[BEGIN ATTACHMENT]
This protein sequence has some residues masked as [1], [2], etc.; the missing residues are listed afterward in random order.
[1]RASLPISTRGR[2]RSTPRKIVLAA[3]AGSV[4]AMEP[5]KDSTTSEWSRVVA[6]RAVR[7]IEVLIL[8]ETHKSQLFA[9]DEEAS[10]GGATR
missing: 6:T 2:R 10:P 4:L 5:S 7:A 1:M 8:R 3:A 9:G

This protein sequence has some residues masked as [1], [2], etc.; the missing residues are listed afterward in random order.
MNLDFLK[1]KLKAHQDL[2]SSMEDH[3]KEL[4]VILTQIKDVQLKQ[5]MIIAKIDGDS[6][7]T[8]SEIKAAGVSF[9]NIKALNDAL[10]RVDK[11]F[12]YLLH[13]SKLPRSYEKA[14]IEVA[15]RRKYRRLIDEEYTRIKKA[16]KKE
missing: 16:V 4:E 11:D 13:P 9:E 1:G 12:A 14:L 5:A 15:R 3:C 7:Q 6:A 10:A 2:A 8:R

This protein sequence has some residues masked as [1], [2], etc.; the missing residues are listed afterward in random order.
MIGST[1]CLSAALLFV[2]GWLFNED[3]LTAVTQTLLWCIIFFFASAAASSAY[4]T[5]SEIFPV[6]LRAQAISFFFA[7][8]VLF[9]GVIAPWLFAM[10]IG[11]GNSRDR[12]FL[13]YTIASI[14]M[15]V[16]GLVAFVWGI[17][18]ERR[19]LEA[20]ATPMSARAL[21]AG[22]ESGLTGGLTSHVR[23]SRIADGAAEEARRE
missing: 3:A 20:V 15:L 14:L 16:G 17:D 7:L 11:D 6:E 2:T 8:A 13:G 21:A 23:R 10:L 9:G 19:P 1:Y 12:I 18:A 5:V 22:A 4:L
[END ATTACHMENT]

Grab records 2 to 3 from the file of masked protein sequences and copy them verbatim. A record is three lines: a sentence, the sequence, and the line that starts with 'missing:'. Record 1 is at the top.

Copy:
This protein sequence has some residues masked as [1], [2], etc.; the missing residues are listed afterward in random order.
MNLDFLK[1]KLKAHQDL[2]SSMEDH[3]KEL[4]VILTQIKDVQLKQ[5]MIIAKIDGDS[6][7]T[8]SEIKAAGVSF[9]NIKALNDAL[10]RVDK[11]F[12]YLLH[13]SKLPRSYEKA[14]IEVA[15]RRKYRRLIDEEYTRIKKA[16]KKE
missing: 16:V 4:E 11:D 13:P 9:E 1:G 12:A 14:L 5:A 15:R 3:C 7:Q 6:A 10:A 2:A 8:R

This protein sequence has some residues masked as [1], [2], etc.; the missing residues are listed afterward in random order.
MIGST[1]CLSAALLFV[2]GWLFNED[3]LTAVTQTLLWCIIFFFASAAASSAY[4]T[5]SEIFPV[6]LRAQAISFFFA[7][8]VLF[9]GVIAPWLFAM[10]IG[11]GNSRDR[12]FL[13]YTIASI[14]M[15]V[16]GLVAFVWGI[17][18]ERR[19]LEA[20]ATPMSARAL[21]AG[22]ESGLTGGLTSHVR[23]SRIADGAAEEARRE
missing: 3:A 20:V 15:L 14:L 16:G 17:D 7:L 11:D 6:E 2:T 8:A 13:G 21:A 23:R 10:L 9:G 19:P 1:Y 12:I 18:A 5:V 22:A 4:L